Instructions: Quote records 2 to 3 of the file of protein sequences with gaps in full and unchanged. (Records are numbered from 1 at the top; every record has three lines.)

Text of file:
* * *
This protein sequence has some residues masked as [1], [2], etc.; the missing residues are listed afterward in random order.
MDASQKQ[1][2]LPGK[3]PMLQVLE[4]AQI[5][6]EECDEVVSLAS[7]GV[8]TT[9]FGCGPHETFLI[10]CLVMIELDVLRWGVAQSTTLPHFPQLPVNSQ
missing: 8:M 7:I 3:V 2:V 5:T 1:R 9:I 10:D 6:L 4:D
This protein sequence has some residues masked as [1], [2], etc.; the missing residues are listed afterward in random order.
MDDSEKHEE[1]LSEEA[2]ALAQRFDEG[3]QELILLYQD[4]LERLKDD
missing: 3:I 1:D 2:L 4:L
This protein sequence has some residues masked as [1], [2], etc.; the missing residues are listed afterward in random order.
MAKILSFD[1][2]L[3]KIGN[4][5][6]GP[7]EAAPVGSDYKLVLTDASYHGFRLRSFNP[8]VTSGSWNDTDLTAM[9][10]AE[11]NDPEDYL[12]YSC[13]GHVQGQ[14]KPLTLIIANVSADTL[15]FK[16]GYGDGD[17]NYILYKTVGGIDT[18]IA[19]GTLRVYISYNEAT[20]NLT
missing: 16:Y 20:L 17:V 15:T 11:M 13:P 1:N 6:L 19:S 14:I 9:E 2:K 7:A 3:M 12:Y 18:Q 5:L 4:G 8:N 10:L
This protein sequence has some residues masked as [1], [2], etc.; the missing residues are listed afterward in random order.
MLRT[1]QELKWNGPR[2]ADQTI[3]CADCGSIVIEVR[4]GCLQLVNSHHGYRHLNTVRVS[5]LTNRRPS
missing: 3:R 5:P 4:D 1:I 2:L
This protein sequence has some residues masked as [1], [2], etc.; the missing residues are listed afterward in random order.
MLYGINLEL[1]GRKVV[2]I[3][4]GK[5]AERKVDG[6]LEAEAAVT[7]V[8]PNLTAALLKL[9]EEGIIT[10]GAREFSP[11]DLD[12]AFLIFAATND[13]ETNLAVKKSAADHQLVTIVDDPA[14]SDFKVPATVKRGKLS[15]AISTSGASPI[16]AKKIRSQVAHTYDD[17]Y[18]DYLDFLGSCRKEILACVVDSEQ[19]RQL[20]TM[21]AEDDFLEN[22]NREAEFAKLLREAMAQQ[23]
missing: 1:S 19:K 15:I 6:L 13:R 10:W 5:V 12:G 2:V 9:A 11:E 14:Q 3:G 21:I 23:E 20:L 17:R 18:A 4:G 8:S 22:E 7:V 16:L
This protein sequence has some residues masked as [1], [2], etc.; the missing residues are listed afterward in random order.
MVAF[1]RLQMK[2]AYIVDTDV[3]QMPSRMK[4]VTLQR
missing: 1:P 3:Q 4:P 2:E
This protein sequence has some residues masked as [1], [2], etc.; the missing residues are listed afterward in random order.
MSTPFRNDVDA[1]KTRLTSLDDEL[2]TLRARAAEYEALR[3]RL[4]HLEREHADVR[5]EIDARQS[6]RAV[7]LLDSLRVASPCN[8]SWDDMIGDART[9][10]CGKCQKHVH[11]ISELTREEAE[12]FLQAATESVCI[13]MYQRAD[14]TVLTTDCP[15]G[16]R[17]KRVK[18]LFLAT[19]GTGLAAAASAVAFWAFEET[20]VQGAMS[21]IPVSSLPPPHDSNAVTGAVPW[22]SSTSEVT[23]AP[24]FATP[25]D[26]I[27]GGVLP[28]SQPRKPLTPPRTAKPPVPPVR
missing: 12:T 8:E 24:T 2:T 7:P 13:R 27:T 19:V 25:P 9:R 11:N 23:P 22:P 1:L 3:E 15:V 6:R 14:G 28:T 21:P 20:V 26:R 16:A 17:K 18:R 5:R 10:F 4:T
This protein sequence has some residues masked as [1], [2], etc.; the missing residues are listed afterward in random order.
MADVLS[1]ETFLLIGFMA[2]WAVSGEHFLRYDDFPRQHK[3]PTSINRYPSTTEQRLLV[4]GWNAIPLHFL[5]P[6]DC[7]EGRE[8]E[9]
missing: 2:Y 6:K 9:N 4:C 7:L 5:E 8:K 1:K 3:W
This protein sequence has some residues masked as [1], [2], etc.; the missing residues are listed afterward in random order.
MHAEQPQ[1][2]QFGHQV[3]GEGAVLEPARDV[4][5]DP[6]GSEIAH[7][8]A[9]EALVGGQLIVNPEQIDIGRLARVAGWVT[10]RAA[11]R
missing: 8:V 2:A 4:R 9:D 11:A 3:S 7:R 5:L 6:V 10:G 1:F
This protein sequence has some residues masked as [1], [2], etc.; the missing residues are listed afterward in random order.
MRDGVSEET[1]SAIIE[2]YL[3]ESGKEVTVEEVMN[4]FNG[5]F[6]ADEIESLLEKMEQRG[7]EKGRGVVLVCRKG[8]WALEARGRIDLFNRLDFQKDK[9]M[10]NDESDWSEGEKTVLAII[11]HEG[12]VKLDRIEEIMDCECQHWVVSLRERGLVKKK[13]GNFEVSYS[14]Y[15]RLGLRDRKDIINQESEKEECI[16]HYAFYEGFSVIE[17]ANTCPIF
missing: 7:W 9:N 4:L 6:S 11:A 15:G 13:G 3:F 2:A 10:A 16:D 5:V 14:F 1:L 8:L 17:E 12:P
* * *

This protein sequence has some residues masked as [1], [2], etc.; the missing residues are listed afterward in random order.
MDDSEKHEE[1]LSEEA[2]ALAQRFDEG[3]QELILLYQD[4]LERLKDD
missing: 3:I 1:D 2:L 4:L
This protein sequence has some residues masked as [1], [2], etc.; the missing residues are listed afterward in random order.
MAKILSFD[1][2]L[3]KIGN[4][5][6]GP[7]EAAPVGSDYKLVLTDASYHGFRLRSFNP[8]VTSGSWNDTDLTAM[9][10]AE[11]NDPEDYL[12]YSC[13]GHVQGQ[14]KPLTLIIANVSADTL[15]FK[16]GYGDGD[17]NYILYKTVGGIDT[18]IA[19]GTLRVYISYNEAT[20]NLT
missing: 16:Y 20:L 17:V 15:T 11:M 13:P 1:N 6:L 19:S 14:I 9:E 2:K 7:A 3:M 12:Y 18:Q 5:L 4:G 8:N 10:L